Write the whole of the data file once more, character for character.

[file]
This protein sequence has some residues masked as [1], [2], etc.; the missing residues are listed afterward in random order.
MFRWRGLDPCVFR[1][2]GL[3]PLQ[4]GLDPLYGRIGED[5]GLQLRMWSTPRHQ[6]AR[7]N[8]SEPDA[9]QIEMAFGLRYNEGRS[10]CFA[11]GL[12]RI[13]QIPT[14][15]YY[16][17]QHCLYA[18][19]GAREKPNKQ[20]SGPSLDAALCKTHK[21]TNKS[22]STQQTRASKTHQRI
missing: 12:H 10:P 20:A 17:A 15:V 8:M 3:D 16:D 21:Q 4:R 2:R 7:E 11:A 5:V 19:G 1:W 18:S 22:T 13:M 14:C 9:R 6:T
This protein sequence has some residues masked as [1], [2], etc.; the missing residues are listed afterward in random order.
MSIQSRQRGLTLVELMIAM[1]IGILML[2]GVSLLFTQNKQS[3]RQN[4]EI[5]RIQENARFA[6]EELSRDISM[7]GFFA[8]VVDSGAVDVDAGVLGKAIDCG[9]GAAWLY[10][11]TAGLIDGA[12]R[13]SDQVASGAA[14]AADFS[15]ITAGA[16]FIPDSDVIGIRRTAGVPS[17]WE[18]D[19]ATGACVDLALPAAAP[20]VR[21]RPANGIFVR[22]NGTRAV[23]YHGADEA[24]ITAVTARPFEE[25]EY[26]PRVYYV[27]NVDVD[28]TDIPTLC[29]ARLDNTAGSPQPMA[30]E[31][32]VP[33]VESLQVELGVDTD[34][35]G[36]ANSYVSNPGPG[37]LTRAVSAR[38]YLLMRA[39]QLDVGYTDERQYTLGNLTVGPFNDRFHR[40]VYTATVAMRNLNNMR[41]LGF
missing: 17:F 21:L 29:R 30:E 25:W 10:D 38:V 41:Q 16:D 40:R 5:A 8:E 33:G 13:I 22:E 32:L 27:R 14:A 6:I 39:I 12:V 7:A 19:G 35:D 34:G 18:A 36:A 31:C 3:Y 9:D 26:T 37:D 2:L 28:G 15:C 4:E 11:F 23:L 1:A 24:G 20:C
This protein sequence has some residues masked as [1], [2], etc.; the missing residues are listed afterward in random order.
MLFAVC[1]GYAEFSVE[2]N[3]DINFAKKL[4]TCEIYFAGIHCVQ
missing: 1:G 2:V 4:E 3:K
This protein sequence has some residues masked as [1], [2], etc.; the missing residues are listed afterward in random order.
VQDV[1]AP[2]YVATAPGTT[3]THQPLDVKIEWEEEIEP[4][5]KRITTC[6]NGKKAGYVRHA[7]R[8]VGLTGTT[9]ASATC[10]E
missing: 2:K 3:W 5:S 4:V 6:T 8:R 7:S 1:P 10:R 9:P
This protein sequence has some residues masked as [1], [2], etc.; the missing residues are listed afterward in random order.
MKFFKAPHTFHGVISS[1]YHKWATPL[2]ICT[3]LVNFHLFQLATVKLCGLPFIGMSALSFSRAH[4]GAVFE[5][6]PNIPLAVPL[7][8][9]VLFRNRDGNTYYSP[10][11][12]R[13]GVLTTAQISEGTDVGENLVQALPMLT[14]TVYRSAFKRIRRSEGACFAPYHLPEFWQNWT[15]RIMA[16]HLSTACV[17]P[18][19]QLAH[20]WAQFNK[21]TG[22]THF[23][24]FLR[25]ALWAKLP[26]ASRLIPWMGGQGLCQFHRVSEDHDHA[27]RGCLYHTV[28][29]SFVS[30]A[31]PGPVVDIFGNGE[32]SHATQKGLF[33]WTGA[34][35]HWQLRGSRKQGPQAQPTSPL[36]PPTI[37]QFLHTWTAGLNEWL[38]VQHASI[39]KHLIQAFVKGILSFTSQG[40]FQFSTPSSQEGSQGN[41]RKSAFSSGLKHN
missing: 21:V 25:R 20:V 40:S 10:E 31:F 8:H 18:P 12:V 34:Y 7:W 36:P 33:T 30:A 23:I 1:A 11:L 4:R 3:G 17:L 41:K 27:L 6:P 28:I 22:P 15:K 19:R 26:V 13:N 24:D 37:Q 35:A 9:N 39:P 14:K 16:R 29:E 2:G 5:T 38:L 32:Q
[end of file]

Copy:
This protein sequence has some residues masked as [1], [2], etc.; the missing residues are listed afterward in random order.
MFRWRGLDPCVFR[1][2]GL[3]PLQ[4]GLDPLYGRIGED[5]GLQLRMWSTPRHQ[6]AR[7]N[8]SEPDA[9]QIEMAFGLRYNEGRS[10]CFA[11]GL[12]RI[13]QIPT[14][15]YY[16][17]QHCLYA[18][19]GAREKPNKQ[20]SGPSLDAALCKTHK[21]TNKS[22]STQQTRASKTHQRI
missing: 12:H 10:P 20:A 17:A 15:V 8:M 3:D 16:D 21:Q 4:R 2:R 7:E 11:A 5:V 19:G 1:W 18:S 22:T 13:M 14:C 9:R 6:T
This protein sequence has some residues masked as [1], [2], etc.; the missing residues are listed afterward in random order.
MSIQSRQRGLTLVELMIAM[1]IGILML[2]GVSLLFTQNKQS[3]RQN[4]EI[5]RIQENARFA[6]EELSRDISM[7]GFFA[8]VVDSGAVDVDAGVLGKAIDCG[9]GAAWLY[10][11]TAGLIDGA[12]R[13]SDQVASGAA[14]AADFS[15]ITAGA[16]FIPDSDVIGIRRTAGVPS[17]WE[18]D[19]ATGACVDLALPAAAP[20]VR[21]RPANGIFVR[22]NGTRAV[23]YHGADEA[24]ITAVTARPFEE[25]EY[26]PRVYYV[27]NVDVD[28]TDIPTLC[29]ARLDNTAGSPQPMA[30]E[31][32]VP[33]VESLQVELGVDTD[34][35]G[36]ANSYVSNPGPG[37]LTRAVSAR[38]YLLMRA[39]QLDVGYTDERQYTLGNLTVGPFNDRFHR[40]VYTATVAMRNLNNMR[41]LGF
missing: 17:F 21:L 29:R 30:E 25:W 10:D 38:V 41:Q 16:D 40:R 5:A 8:E 33:G 13:I 22:E 32:L 27:R 14:A 6:I 39:I 12:V 7:A 19:G 35:D 34:G 18:A 36:A 31:C 3:Y 9:D 26:T 37:D 2:L 28:G 15:C 4:E 11:F 23:L 1:A 24:G 20:C
This protein sequence has some residues masked as [1], [2], etc.; the missing residues are listed afterward in random order.
MLFAVC[1]GYAEFSVE[2]N[3]DINFAKKL[4]TCEIYFAGIHCVQ
missing: 1:G 2:V 4:E 3:K
This protein sequence has some residues masked as [1], [2], etc.; the missing residues are listed afterward in random order.
VQDV[1]AP[2]YVATAPGTT[3]THQPLDVKIEWEEEIEP[4][5]KRITTC[6]NGKKAGYVRHA[7]R[8]VGLTGTT[9]ASATC[10]E
missing: 2:K 3:W 5:S 4:V 6:T 8:R 7:S 1:P 10:R 9:P
This protein sequence has some residues masked as [1], [2], etc.; the missing residues are listed afterward in random order.
MKFFKAPHTFHGVISS[1]YHKWATPL[2]ICT[3]LVNFHLFQLATVKLCGLPFIGMSALSFSRAH[4]GAVFE[5][6]PNIPLAVPL[7][8][9]VLFRNRDGNTYYSP[10][11][12]R[13]GVLTTAQISEGTDVGENLVQALPMLT[14]TVYRSAFKRIRRSEGACFAPYHLPEFWQNWT[15]RIMA[16]HLSTACV[17]P[18][19]QLAH[20]WAQFNK[21]TG[22]THF[23][24]FLR[25]ALWAKLP[26]ASRLIPWMGGQGLCQFHRVSEDHDHA[27]RGCLYHTV[28][29]SFVS[30]A[31]PGPVVDIFGNGE[32]SHATQKGLF[33]WTGA[34][35]HWQLRGSRKQGPQAQPTSPL[36]PPTI[37]QFLHTWTAGLNEWL[38]VQHASI[39]KHLIQAFVKGILSFTSQG[40]FQFSTPSSQEGSQGN[41]RKSAFSSGLKHN
missing: 21:V 25:R 20:V 40:S 10:E 31:F 8:H 18:P 12:V 34:Y 7:W 36:P 33:T 30:A 23:I 1:A 11:L 4:R 3:G 17:L 41:K 27:L 6:P 28:I 22:P 15:K 19:R 26:V 13:N 24:D 37:Q 35:A 9:N 39:P 14:K 16:R 29:E 2:G 5:T 38:L 32:Q